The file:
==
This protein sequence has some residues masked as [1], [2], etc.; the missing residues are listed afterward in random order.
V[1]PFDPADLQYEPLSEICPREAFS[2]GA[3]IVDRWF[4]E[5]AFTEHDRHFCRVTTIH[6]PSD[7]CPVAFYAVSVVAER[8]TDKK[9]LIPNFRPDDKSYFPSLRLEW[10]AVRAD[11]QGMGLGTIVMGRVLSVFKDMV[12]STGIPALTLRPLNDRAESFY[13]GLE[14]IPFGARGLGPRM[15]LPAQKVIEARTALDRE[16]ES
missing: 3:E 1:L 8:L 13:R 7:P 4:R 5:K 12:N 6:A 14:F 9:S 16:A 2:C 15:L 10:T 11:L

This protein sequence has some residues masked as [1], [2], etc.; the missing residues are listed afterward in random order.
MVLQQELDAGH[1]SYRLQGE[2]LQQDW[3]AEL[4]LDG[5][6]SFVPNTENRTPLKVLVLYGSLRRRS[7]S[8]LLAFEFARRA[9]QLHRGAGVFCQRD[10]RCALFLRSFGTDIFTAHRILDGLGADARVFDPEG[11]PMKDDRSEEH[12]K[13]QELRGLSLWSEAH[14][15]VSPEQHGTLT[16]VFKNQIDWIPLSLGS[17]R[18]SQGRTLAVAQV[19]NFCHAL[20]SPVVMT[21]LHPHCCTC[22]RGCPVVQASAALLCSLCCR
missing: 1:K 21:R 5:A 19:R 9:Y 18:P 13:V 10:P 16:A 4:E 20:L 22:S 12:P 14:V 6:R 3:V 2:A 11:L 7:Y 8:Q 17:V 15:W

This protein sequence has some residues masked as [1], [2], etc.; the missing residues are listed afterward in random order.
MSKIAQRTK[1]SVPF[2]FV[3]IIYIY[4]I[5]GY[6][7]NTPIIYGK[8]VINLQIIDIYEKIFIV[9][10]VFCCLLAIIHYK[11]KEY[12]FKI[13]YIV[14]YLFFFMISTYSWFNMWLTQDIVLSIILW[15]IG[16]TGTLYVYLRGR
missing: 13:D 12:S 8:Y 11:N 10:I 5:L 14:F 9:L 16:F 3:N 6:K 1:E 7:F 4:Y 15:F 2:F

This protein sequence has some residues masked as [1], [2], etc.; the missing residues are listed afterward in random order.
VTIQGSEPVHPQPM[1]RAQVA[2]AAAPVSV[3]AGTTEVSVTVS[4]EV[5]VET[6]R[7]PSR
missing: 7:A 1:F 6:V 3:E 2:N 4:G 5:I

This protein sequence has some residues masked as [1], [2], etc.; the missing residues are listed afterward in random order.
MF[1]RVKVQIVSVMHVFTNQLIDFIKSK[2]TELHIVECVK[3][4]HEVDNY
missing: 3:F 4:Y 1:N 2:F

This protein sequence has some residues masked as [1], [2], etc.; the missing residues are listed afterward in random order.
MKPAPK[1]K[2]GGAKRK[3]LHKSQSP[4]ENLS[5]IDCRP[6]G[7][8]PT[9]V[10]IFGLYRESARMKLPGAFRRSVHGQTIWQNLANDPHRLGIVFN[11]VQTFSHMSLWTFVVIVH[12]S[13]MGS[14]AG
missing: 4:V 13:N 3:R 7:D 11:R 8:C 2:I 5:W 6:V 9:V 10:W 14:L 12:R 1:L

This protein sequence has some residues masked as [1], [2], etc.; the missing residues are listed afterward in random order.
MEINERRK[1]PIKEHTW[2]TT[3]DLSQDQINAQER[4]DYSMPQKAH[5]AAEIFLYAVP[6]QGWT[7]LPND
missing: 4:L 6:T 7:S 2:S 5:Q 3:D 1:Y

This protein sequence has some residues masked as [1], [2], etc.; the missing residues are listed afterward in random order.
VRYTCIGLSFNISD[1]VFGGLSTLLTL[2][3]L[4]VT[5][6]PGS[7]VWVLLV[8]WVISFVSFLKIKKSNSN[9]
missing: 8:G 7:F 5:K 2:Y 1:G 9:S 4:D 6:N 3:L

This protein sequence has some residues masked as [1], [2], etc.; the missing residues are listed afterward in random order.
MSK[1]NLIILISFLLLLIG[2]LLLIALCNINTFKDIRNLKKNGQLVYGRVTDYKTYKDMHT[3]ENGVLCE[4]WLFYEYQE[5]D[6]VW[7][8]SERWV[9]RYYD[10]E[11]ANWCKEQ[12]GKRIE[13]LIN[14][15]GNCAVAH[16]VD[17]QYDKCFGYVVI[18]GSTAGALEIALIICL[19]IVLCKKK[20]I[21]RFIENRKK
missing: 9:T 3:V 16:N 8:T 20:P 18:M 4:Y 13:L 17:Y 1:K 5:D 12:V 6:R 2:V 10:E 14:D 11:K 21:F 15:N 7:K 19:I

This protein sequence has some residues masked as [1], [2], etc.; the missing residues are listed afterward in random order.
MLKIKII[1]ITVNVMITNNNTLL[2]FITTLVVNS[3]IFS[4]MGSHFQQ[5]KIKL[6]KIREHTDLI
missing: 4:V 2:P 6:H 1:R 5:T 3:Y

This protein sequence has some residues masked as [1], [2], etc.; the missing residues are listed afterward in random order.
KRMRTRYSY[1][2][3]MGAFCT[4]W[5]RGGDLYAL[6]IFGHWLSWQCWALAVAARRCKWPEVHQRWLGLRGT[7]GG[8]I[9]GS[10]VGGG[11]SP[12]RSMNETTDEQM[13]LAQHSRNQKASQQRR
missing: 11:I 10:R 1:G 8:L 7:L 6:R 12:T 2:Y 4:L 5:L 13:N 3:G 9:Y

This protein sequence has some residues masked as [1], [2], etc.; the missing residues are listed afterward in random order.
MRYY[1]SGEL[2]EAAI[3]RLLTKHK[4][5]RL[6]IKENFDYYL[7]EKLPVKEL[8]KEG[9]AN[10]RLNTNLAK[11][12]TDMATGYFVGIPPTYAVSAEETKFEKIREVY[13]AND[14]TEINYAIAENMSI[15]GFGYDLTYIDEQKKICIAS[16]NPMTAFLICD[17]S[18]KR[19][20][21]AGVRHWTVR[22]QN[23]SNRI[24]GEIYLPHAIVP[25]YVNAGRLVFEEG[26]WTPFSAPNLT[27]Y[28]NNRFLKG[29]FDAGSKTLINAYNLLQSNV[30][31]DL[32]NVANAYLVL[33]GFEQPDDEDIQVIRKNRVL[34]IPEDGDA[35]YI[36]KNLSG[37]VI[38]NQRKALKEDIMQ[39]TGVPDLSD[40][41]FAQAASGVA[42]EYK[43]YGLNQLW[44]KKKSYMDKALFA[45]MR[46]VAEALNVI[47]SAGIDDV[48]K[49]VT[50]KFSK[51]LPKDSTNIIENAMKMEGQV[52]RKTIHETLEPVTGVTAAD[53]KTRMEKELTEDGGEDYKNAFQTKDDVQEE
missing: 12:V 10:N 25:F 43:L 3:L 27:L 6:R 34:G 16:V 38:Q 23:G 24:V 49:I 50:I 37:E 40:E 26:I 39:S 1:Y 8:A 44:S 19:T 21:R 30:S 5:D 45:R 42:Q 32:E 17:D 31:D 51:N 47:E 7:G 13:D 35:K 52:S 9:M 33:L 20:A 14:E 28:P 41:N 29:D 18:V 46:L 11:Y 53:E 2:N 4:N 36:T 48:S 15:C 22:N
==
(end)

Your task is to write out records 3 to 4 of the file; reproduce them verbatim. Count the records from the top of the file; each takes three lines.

This protein sequence has some residues masked as [1], [2], etc.; the missing residues are listed afterward in random order.
MSKIAQRTK[1]SVPF[2]FV[3]IIYIY[4]I[5]GY[6][7]NTPIIYGK[8]VINLQIIDIYEKIFIV[9][10]VFCCLLAIIHYK[11]KEY[12]FKI[13]YIV[14]YLFFFMISTYSWFNMWLTQDIVLSIILW[15]IG[16]TGTLYVYLRGR
missing: 13:D 12:S 8:Y 11:N 10:I 5:L 14:F 9:L 16:F 3:N 6:K 1:E 7:F 4:Y 15:F 2:F

This protein sequence has some residues masked as [1], [2], etc.; the missing residues are listed afterward in random order.
VTIQGSEPVHPQPM[1]RAQVA[2]AAAPVSV[3]AGTTEVSVTVS[4]EV[5]VET[6]R[7]PSR
missing: 7:A 1:F 6:V 3:E 2:N 4:G 5:I